In this retrospective series on SS Rajamouli’s career, we try to understand what makes him tick as a storyteller. We are hoping that this exercise will reveal certain recurring patterns, themes, tropes and cinematic elements which Rajamouli has perfected over the last 20 years to reach where he is today.
SS Rajamouli began to let his imagination explode with the genre-bending drama Magadheera (2009). Between Sye and Magadheera, Rajamouli limited himself to the conventional boundaries of Telugu commercial films. Chatrapathi, Vikramarkudu and Yamadonga had the usual dose of over-the-top heroism. But, they remained within the realm of familiarity. With Magadheera, Rajamouli began to scale up the images in his films.
Magadheera gave the first signals of Rajamouli’s ambition and visual capabilities. And like all early works, this was replete with rookie mistakes. Yet, the audience in the south received the film very well, which in turn boosted the confidence of the young filmmaker to dream bigger.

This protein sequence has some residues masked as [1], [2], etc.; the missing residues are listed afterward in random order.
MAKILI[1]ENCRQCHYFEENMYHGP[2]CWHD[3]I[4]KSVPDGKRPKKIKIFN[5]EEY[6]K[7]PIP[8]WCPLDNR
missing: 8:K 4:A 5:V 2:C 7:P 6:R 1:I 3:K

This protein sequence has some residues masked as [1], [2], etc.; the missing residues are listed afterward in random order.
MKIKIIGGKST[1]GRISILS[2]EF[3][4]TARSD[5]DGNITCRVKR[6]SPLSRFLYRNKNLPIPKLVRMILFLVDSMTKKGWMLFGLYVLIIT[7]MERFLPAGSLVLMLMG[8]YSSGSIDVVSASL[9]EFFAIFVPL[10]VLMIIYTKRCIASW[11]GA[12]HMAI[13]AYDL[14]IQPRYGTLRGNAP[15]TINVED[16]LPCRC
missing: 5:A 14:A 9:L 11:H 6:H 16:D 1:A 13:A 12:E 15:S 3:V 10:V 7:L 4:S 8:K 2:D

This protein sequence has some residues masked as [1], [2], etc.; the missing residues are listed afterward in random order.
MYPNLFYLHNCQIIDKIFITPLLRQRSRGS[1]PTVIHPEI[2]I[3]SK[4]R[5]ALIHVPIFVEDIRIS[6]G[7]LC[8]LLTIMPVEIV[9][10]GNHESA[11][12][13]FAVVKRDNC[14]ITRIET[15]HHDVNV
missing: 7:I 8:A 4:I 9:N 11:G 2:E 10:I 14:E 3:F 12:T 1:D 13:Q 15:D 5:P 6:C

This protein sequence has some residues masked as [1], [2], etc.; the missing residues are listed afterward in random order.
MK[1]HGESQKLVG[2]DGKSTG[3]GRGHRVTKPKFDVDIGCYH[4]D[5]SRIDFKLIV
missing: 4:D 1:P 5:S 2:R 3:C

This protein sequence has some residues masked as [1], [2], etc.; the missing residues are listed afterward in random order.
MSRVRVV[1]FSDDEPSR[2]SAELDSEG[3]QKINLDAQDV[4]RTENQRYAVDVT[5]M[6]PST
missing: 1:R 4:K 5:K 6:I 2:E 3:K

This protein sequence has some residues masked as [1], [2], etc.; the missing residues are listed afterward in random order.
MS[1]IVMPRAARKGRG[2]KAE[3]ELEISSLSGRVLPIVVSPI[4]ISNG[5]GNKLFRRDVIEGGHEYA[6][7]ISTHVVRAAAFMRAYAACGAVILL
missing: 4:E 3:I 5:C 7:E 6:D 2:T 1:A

The movie opens with the death of Kala Bhairava (Ram Charan) and Mithravinda Devi (Kajal Aggarwal). Set some 400 years before the film’s present day, the scene gives us a glimpse of what’s about to come: a rebirth of the hero with exceptional abilities. Enter, Harsha (Ram Charan). We know nothing about him yet and we won’t even later in the movie. Except for his supernatural bike-riding skills, we know nothing about the hero. Who are his parents? What’s his social circle? Where does he live?